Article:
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  • Originally posted by reggie_obe View Post

    I thought you were a big proponent of owning a Hoyer lift or similar? Eliminates the the gift that lasts a lifetime, a herniated disc.
    What's a "Hoyer lift"?

    If it takes any floor space, the way an engine hoist does, it's not a "go" in the shop here. I want an overhead track and chain hoist.... one in the shop, and one in the shed. I have the parts for the shop version, but have not put it up pending a re-arrangement and expansion.

    The bed weighs not a great deal more than I have been lifting for my daily workout. But it weighs probably as much as me, and I know I cannot lift that much in the way needed to put it on the bench. So I lifted each end separately, which was easy.

    No, I do not want the lifetime gift.... one reason for the strengthening routine.





    CNC machines only go through the motions

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    • Originally posted by J Tiers View Post

      What's a "Hoyer lift"?
      A hydraulic lift used in hospitals and nursing homes for lifting patients. They have wide straps forming a seat. They will lift somewhere between 300-500 lbs depending on the model and are light weight and easy to store. A friend has a couple of them and uses them for lifting rider mowers when working on them. I have a engine hoist but wouldn't mind having one of the hoyer lifts around just for convenience, they are so much more compact and easy to maneuver.

      Not sure but they may fold up for storage, don't quote me on that.

      PS My friend got both of his at the junkyard. If the "seat" straps get worn or similar they just scrap them.
      Last edited by Sparky_NY; 03-16-2021, 03:54 PM.

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      • Originally posted by J Tiers View Post
        it looks like I will not have to remove 0.004"........

        Probably more like 0.006"! It is do-able, and there is time to do it, it's already sat several years, and I am a little afraid of what a grinding house might do to it!.
        You might be well positioned, then. If your straightedge can bridge to relatively unworn spots on the top, you can identify the lowest points by location and amount. Supposing you find .004 at the worst spot. So you shovel off .004 in pads at the four corners since you can verify that with a mic. Then you have, nominally, a two hump camel and you can work the humps so you've got flats end to end and equal mic dimensions at the corners.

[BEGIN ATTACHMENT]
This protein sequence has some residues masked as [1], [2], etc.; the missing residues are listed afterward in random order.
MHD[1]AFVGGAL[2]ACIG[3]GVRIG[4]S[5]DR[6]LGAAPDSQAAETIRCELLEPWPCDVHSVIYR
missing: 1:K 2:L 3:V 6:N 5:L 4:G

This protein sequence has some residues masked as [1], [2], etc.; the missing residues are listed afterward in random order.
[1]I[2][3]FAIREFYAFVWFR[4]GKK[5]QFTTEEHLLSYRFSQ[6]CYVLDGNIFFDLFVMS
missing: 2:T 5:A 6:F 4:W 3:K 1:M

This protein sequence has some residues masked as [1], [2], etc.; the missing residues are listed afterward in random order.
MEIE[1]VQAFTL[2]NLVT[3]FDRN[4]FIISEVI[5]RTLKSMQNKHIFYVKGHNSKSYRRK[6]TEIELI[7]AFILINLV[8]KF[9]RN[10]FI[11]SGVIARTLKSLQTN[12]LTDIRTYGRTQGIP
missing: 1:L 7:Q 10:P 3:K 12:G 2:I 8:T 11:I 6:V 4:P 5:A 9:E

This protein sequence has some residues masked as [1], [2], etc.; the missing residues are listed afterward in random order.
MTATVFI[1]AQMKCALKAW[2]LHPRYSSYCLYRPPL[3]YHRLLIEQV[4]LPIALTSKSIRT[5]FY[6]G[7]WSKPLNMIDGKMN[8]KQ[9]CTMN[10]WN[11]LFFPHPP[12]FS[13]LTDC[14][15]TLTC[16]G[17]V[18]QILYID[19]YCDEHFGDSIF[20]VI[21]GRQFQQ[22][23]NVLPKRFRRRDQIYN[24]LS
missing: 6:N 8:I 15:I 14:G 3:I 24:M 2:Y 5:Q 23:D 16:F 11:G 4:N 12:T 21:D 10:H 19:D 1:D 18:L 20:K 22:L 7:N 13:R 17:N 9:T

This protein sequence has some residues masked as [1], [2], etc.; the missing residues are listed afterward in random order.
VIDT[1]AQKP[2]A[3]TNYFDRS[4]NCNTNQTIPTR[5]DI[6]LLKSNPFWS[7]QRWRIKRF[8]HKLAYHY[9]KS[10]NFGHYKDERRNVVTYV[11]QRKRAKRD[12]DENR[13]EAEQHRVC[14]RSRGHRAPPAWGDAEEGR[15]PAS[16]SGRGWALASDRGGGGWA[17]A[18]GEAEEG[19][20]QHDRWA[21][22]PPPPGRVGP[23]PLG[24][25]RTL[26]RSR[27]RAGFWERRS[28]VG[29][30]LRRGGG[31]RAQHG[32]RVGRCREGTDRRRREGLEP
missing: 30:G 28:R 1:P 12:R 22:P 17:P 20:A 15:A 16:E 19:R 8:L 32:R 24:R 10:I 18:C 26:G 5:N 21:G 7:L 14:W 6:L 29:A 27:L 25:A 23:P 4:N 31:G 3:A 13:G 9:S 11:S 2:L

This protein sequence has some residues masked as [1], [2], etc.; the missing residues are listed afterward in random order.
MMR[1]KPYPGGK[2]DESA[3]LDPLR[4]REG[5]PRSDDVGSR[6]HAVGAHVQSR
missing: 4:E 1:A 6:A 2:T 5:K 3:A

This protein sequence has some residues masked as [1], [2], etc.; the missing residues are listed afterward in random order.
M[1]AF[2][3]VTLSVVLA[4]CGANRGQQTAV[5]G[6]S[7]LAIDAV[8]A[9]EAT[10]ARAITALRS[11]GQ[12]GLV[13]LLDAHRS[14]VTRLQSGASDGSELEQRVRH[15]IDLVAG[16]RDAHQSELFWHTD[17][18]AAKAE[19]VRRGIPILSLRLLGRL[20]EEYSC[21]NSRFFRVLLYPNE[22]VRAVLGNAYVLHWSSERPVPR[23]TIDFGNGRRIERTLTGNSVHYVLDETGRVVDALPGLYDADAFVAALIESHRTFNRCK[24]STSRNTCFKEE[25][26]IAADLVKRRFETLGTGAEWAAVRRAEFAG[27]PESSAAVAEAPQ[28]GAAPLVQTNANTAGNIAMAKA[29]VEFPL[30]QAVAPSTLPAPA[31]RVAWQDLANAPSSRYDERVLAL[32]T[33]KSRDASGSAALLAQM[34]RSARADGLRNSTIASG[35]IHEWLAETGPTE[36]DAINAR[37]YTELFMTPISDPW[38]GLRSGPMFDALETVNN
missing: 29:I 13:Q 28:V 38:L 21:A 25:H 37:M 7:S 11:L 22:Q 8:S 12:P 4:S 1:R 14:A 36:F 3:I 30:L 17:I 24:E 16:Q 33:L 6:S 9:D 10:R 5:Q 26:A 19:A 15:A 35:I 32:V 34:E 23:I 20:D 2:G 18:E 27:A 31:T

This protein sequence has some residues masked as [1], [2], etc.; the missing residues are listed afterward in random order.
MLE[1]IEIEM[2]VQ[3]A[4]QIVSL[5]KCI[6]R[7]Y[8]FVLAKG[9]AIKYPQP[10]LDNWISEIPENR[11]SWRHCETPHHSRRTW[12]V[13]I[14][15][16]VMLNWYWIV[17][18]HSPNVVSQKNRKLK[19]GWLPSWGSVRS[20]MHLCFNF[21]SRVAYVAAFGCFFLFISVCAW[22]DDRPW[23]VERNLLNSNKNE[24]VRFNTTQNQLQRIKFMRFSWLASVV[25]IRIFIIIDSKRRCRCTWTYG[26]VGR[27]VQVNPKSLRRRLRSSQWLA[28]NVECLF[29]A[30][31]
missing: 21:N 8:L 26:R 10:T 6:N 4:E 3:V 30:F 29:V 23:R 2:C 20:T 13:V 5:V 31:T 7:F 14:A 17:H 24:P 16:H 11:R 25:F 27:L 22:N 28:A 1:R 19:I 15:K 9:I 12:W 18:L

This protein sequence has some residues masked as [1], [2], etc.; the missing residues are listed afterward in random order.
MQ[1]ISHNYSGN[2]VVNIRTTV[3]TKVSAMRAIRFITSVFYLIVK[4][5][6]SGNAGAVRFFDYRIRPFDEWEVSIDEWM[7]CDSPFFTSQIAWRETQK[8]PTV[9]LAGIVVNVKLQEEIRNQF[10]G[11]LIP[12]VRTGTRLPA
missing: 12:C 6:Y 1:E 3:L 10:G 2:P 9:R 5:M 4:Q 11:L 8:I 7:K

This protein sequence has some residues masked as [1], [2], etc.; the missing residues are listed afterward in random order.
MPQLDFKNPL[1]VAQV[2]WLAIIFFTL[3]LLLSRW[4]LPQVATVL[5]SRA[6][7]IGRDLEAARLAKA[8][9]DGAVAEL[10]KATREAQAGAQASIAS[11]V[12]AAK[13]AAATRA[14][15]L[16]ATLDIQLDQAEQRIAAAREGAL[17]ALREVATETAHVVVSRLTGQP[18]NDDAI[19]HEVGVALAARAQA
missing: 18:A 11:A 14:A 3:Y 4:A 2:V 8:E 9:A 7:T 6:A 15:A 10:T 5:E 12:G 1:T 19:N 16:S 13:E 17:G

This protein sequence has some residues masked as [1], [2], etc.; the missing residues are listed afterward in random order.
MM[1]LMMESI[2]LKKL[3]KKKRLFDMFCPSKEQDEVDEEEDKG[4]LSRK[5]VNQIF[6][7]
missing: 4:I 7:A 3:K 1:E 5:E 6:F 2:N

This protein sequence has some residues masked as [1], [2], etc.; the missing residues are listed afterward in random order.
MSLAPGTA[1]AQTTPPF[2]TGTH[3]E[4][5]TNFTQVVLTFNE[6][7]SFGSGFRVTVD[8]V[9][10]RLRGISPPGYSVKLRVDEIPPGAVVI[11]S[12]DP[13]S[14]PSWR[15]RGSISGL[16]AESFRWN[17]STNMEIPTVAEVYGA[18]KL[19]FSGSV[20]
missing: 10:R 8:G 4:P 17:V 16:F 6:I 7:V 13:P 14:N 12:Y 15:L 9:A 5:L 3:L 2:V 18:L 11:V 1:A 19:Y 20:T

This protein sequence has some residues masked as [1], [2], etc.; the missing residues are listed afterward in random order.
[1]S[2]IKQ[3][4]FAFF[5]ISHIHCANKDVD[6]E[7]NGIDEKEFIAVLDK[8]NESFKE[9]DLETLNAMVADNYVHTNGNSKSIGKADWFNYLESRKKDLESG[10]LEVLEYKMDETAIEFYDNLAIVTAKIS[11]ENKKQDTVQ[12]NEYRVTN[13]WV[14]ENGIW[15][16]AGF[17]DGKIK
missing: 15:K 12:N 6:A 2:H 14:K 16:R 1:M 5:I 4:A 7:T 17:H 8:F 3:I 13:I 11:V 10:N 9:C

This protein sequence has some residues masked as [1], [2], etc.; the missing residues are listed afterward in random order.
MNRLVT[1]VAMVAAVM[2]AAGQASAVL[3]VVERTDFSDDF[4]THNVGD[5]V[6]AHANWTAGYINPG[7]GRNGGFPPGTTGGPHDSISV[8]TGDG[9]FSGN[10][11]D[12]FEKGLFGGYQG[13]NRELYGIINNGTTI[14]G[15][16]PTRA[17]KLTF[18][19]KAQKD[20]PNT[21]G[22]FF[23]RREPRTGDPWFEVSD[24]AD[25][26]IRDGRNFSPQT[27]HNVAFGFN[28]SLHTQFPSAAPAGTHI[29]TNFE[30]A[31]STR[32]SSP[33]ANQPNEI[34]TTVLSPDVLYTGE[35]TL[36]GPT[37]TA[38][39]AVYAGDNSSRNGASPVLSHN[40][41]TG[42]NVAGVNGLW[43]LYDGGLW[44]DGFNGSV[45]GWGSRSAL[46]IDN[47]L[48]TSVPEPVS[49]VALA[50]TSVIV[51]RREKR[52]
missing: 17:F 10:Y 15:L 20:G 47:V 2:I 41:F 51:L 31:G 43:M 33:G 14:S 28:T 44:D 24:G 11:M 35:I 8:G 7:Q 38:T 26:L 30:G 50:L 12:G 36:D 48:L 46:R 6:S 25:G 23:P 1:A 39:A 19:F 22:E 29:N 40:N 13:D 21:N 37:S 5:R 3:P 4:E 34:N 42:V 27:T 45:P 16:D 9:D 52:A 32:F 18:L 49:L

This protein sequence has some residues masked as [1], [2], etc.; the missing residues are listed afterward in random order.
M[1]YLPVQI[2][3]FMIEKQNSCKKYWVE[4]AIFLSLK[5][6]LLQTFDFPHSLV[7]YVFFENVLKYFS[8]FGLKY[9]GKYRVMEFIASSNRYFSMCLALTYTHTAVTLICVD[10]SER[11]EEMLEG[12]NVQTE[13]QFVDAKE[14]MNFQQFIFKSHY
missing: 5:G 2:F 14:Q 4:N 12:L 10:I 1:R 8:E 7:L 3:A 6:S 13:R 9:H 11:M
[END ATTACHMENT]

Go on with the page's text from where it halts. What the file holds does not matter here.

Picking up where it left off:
Sorry, I know it's a lot harder to implement than to suggest.
        .
        "People will occasionally stumble over the truth, but most of the time they will pick themselves up and carry on" : Winston Churchill

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        • Originally posted by J Tiers View Post
          it looks like I will not have to remove 0.004"........

          Probably more like 0.006"! It is do-able, and there is time to do it, it's already sat several years, and I am a little afraid of what a grinding house might do to it!.
          At .006 I would start the job with 2nd cut files. It'll still take a while.
          25 miles north of Buffalo NY, USA

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          • Originally posted by J Tiers View Post

            The bed weighs not a great deal more than I have been lifting for my daily workout. But it weighs probably as much as me, and I know I cannot lift that much in the way needed to put it on the bench. So I lifted each end separately, which was easy.
            I don't work out at all, but I've spent a lifetime in heavy fabrication and repair.
            My lathe (minus motor) is around 600 lbs. That is all in a day's work for me.
            I have to move heavy stuff to do my job when it comes to welding in a semi truck shop.
            25 miles north of Buffalo NY, USA

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            • Originally posted by TGTool View Post

              You might be well positioned, then. If your straightedge can bridge to relatively unworn spots on the top, you can identify the lowest points by location and amount. Supposing you find .004 at the worst spot. So you shovel off .004 in pads at the four corners since you can verify that with a mic. Then you have, nominally, a two hump camel and you can work the humps so you've got flats end to end and equal mic dimensions at the corners.

              Sorry, I know it's a lot harder to implement than to suggest.
              Not really, it's about how I propose to go at it. The 4 pads is more of an issue, since you need a reference surface to measure from, and all the surfaces other than the V are bad. But, yes, basic two humped camel, and work.
              CNC machines only go through the motions

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              • Originally posted by Sparky_NY View Post

                A hydraulic lift used in hospitals and nursing homes for lifting patients. They have wide straps forming a seat. They will lift somewhere between 300-500 lbs depending on the model and are light weight and easy to store. A friend has a couple of them and uses them for lifting rider mowers when working on them. I have a engine hoist but wouldn't mind having one of the hoyer lifts around just for convenience, they are so much more compact and easy to maneuver.

                Not sure but they may fold up for storage, don't quote me on that.

                PS My friend got both of his at the junkyard. If the "seat" straps get worn or similar they just scrap them.